Is there anything I can try to do now to obtain disability benefits retroactive to the onset date of my total and permanent disability, some 9 years ago?
 
A. Yes!
     First and foremost is to have your attorney and/or other representative file a limited appeal to the Appeals Council to request that inasmuch as the medical evidence and other evidence proves your total and permanent disability began 9 years ago, the matter should be remanded to the Administrative Law Judge on the issue of retroactivity only. Also, in that appeal, your attorney might indicate that you had twice previously filed for Title II, insured status disability benefits while you still had insured status but on each of the 2 prior occasions were wrongfully denied those benefits. Your attorney might also indicate in this appeal that you were unable to file and take advantage of any prior opportunity for an appeal and for an in-person hearing before an Administrative Law Judge not only because of your physical condition but also because of your cognitive dysfunction, short-term memory lapses and losses, and if truthful, the side effects of the medications you were required to take.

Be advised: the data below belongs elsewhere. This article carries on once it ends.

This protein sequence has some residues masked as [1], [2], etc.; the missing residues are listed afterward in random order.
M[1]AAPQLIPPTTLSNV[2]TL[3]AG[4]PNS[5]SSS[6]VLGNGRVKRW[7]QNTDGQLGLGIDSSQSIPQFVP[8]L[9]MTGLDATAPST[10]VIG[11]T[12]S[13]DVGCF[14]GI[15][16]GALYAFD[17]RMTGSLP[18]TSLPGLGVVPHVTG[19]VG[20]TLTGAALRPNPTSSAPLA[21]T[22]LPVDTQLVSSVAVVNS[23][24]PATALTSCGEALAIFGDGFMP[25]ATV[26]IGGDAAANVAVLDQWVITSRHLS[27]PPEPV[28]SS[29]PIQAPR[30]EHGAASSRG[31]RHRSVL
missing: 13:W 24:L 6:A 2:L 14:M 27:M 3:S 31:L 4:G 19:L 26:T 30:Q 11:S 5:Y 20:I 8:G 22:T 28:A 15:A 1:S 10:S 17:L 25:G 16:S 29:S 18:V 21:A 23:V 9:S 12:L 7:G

For more of the specific critical elements necessary to present in an attempt to overcome the usual time limitations for obtaining retroactive benefits for more than one year prior to your last successful application, ask your attorney or representative to print out for you a hard copy of one of the leading decisions on point, i.e. UDD v. MASSANARI 245 F.3d 1096 (9th Cir. 2001).

     Second: Should you attempt to file a new application for insured disability benefits after being denied previously at the initial level and at the reconsideration level, always file a subsequent application within 4 years of your last denial. Anything filed after that 4 year period makes it much more difficult to recover benefits retroactive to your initial onset date of total and permanent disability, if you are finally approved for disability benefits.